The surfaces of FMT, HPMC, lactose, MCC, and PVP K30, the physical mixture (PM) of drugs and excipients used in the experiment, and the surface of 3DP-FMT were examined using a scanning electron microscope (SU-8220; Hitachi, Tokyo, Japan) at an accelerated voltage of 5.0 kV. Double-sided adhesive tape was used to attach the samples to a brass specimen holder, and an EmiTeck Sputter Coater K575 K (Quorum Technologies Ltd., West Sussex, UK) was used to coat the samples with platinum (6 nm/min) in a vacuum (0.8 Pa) for 4 min at 15 mA. This made the samples electrically conductive.

2.4.6. Differential Scanning Calorimetry (DSC)

Thermal analysis was performed using a differential scanning calorimeter (DSC Q20; TA Instruments, Newcastle, DE, USA). The samples (approximately 5 mg) were weighed, sealed, and placed in an aluminum pan. Under a nitrogen gas flow of 50 mL/min, the samples were heated from 50 °C to 200 °C at a constant temperature change rate of 10 °C/min. The TA 2000 analysis program was used to analyze the data.

2.4.7. Powder X-ray Diffraction (PXRD)

All powder samples were analyzed using a powder X-ray diffractometer (D/MAX-2500; Rigaku, Tokyo, Japan) equipped with a copper anode and operating with Cu K radiation (1.54178, 40 kV, and 40 mA). To obtain the diffraction patterns, samples were scanned in step scan model from 5° to 50° at room temperature with a step size of 0.05°/s.

2.4.8. Fourier Transform Infrared Spectroscopy (FTIR)

All powder samples (FMT, HPMC, lactose, MCC, PVP K30, PM, and 3DP-FMT) were analyzed using a Fourier transform infrared (FTIR) spectrometer (Cary630 FTIR, Agilent Technologies, Santa Clara, CA, USA). FTIR spectroscopy revealed the formation and interactions by assessing the changes in the peak shape, peak positions, and intensities. The analyzed wavelength range was 4000–400 cm−1 with 16 scans and 2 cm−1 resolution.

2.5. In Vitro Dissolution and Floating Study

The floating study was carried out at 50 rpm in a transparent glass beaker with 500 mL of 0.1 N HCl (pH 1.2) solution. The tablets were placed in a beaker and allowed to sink for 5 s using a glass rod, after which the time to rise from the bottom of the beaker was measured by withdrawing the glass rod.
In vitro dissolution tests were performed using USP type II dissolution apparatus (DT 620; ERWEKA, Heusenstamm, Germany). The GFTs were placed in 900 mL of 0.1 N HCl solution and stirred at 50 rpm while being kept at 37 ± 0.5 °C. At predetermined intervals (0, 5, 10, 15, 30, 45, 60, 90, 120, 180, 240, 360, 480, and 600 min), samples (1 mL) were extracted, and an equal volume of new solution was instantly replenished to compensate for the loss during sampling. The collected samples were filtered through a 0.45 μm PTFE membrane syringe filter and analyzed using the HPLC apparatus described above. The dissolution test was repeated three times for each formulation, and the average and deviation were measured.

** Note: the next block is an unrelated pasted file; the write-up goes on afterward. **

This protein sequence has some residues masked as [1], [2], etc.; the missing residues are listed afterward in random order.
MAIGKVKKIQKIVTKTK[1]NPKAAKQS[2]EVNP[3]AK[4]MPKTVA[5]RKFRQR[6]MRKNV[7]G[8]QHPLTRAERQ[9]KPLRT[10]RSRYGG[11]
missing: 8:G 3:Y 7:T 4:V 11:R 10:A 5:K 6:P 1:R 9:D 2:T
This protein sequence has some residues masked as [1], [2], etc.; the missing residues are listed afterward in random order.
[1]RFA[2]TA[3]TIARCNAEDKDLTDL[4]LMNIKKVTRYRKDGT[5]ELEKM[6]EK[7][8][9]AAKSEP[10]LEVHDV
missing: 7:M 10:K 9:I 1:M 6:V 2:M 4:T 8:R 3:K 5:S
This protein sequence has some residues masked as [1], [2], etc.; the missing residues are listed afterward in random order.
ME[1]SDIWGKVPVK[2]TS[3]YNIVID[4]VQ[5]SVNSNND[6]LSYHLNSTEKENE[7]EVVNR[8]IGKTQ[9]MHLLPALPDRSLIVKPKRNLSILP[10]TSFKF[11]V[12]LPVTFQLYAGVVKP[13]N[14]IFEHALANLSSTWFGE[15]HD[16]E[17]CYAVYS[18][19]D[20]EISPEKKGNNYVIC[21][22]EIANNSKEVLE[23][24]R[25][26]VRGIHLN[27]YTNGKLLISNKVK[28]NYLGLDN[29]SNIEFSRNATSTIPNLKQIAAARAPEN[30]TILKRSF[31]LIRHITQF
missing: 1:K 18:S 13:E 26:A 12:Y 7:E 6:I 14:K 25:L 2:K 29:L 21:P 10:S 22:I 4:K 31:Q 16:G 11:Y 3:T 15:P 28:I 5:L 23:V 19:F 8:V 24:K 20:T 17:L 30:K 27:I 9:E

2.6. Dissolution Kinetics Studies

To explain the FMT release pattern of 3DP-FMT, several mathematical models (zero-order, first-order, Higuchi, and Korsmeyer-peppas) were employed. The dissolution data was analyzed statistically by comparing the dissolution profiles with mathematical models to estimate and characterize drug release from 3DP-FMT. When the correlation coefficient (R2) values of the above models were compared, the model with the highest correlation coefficient (R2) showed the best drug release pattern.

3. Results and Discussion

3.1. Preparation of FMT-Loaded Paste

The excipients used in this study were HPMC 2280, lactose, MCC, and PVP K30. HPMC 2280 is a hydrophilic polymer that forms a matrix and is used as a binder for controlled drug release. If only water is used as the solvent to dissolve the HPMC, excessive hydration of the HPMC surface leads the particles to expand, resulting in nozzle clogging or irregularly formed tablets because of the poor fluidity and high viscosity of the paste. Furthermore, tablets printed from over-expanded HPMC exhibit excessive shrinkage and deformation after drying. Therefore, a hydro-alcoholic gel prepared with a solvent mixed with purified water and ethanol was used to slow the hydration and expansion of the hydro-alcoholic gel, suppressing the excessive shrinkage of the printed tablets [18]. Lactose and MCC were used as fillers. MCC was used as a squeeze and pushing agent because it can control the fluidity of paste during the 3D printing process and reduce the deformation of printed tablets [36]. PVP K30 was used as a binder to increase the hardness of the tablets [37].

3.2. Fabrication of 3DP-FMT Tablets Using SSE 3D Printing